The Big 12 welcomed West Virginia from the Big East and bid goodbye to Missouri before the Tigers even had a chance to finalize their move to the Southeastern Conference.
Now that the poaching of the Big East seems to be over, the beleaguered league is not backing down. It has been busy courting six schools and says it was braced for the latest loss. And despite what the Big 12 says, the Big East plans to keep West Virginia for two more years — just as it has vowed to keep Pittsburgh and Syracuse away from the Atlantic Coast Conference until 2014.
The latest round of conference realignment appears to be winding down, but tug-o-war over who goes where when likely will take awhile to sort out.
The Big 12 completed its work Friday by adding West Virginia to become its easternmost member, joining Texas, Texas Tech, Oklahoma, Oklahoma State, Kansas, Kansas State, Baylor, TCU and Iowa State.
The Big 12 said it expects to have 10 schools for the 2012-13 season, listing West Virginia but not Missouri, which is expected to complete its move to the SEC any day now.
“I wouldn’t say that there won’t be further expansion,” interim Big 12 Commissioner Chuck Neinas said on a conference call Friday evening. “But our mission was ... to move forward with 10 teams at this point. That doesn’t mean that there wouldn’t be further consideration. But right now, we’ve got our house in order. We’ve got everybody signed up. We’re looking forward to a very aggressive conference.”
Ames, Iowa, is the closest Big 12 campus to Morgantown, W.Va., at 870 miles away, but that hardly matters. The Mountaineers bring a football program that has consistently been ranked in the Top 25 in recent years, and that’s what counts most when it comes time to sell TV rights.
In April, the conference signed a 13-year TV deal with Fox worth $1.17 billion that kicks in next year and was based upon the league having 10 members.
The Big 12 leaders voted to add West Virginia, rather than closer Big East rival Louisville, on Friday morning.
“The addition of West Virginia, while expanding the reach of the Big 12, brings an impressive institution with esteemed academics and a proud athletic tradition into the Conference. This is another step in building a strong foundation for the future of the Big 12,” said Oklahoma State University President Burns Hargis, the chairman of the Big 12 board of directors.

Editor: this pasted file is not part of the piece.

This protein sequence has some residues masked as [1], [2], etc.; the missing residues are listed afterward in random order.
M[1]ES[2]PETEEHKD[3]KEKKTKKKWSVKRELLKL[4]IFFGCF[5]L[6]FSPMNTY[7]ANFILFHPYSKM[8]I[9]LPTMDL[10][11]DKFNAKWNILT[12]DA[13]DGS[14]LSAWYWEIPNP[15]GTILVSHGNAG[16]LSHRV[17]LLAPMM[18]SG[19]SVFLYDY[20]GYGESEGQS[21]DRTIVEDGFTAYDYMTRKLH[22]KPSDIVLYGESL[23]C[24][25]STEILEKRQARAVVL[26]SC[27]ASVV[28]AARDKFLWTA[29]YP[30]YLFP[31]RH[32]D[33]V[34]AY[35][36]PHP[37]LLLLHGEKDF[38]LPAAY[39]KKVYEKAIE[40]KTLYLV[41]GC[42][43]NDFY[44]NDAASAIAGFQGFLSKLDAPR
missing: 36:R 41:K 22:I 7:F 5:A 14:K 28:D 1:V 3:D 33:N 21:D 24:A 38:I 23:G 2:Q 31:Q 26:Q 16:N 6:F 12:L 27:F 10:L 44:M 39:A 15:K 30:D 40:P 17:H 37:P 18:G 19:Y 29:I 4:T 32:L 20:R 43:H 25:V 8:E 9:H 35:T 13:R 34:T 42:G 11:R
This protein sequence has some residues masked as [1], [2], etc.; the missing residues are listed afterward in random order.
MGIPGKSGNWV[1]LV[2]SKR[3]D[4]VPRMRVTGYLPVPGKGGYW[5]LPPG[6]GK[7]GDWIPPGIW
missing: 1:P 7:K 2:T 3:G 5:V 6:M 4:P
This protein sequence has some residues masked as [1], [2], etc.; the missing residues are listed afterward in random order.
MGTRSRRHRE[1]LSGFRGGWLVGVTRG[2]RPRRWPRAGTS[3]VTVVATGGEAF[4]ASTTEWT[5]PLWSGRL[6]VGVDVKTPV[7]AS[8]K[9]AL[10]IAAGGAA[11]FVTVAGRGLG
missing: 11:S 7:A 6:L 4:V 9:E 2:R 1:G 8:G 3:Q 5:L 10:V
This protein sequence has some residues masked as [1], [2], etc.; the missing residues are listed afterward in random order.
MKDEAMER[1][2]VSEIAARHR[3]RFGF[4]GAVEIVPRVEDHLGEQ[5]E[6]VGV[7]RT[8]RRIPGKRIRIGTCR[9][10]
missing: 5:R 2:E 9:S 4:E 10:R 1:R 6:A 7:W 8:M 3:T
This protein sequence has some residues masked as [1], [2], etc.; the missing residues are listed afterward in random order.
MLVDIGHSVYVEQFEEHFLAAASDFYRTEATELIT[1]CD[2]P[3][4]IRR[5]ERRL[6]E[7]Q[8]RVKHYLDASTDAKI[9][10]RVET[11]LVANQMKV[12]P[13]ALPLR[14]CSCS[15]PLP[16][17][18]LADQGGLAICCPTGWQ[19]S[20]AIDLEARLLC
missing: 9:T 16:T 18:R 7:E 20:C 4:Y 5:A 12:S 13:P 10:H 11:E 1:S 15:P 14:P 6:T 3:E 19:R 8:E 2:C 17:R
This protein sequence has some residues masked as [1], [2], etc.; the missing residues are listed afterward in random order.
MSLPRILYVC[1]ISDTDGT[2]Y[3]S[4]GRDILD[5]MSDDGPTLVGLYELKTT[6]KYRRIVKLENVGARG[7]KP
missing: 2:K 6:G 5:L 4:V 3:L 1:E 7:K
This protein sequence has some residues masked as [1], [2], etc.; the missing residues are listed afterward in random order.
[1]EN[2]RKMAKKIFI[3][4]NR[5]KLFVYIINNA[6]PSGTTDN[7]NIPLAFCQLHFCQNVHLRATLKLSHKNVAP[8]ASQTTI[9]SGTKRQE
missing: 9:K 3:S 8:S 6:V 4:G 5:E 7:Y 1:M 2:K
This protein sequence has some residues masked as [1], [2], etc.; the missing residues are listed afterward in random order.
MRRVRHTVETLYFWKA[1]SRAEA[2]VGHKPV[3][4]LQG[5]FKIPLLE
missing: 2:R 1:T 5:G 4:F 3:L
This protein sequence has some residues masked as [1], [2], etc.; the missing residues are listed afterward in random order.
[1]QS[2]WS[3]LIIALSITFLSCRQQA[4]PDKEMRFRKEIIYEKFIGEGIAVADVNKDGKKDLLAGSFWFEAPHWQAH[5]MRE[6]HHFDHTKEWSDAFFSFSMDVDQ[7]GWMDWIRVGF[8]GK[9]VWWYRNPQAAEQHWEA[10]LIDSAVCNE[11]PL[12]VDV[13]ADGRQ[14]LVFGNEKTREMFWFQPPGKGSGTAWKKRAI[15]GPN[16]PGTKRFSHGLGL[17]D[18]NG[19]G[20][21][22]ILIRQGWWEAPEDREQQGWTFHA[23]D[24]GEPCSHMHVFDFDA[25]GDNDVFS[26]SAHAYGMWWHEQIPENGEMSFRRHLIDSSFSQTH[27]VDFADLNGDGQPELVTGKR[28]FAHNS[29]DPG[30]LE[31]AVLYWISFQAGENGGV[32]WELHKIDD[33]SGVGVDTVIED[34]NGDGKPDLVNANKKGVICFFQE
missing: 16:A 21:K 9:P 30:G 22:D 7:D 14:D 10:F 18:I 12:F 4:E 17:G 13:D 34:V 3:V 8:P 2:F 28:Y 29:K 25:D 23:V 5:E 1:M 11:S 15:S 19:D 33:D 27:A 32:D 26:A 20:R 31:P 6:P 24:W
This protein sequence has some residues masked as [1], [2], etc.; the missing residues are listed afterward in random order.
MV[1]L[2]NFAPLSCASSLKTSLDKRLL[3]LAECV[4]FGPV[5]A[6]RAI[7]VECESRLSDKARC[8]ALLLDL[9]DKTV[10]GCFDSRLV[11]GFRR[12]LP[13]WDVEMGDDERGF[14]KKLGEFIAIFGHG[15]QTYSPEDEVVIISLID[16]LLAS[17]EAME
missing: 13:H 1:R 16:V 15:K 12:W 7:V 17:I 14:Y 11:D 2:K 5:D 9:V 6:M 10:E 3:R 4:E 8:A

West Virginia is one of the founding members of the Big East’s football conference, created in 1991. Of the eight original members, only Rutgers remains. The Big East is trying to reconfigure itself as a 12-team football league and has been pitching itself to six schools, including Boise State. Now it will need seven to get to 12, though maybe not for a couple years.
While the Big 12’s statement said West Virginia will begin competing in the 2012-13 athletic season, Big East Commissioner John Marinatto said the Mountaineers will be staying in the Big East for two more seasons.
“West Virginia is fully aware that the Big East Conference is committed to enforcing the 27-month notification period for members who choose to leave the conference,” he said in a statement.
West Virginia President James Clements said the university’s focus is on next summer’s conference transition, although there will be discussions with the Big East.
“Our intent is clearly July 1 we’ll be a member of the Big 12,” Clements said.
Syracuse and Pittsburgh announced last month they would join the ACC, and Marinatto has been adamant about saying the Big East plans to hold them for two more seasons.
TCU was on its way to the Big East, set to join in 2012, before being diverted to the Big 12 earlier this month to take the place of Texas A&M;, which was first to make the jump from the Big 12 to the SEC.
The Big East can’t hold the Horned Frogs because they never started competing, but it does expect to receive a $5 million exit fee from them, Pittsburgh, Syracuse and West Virginia.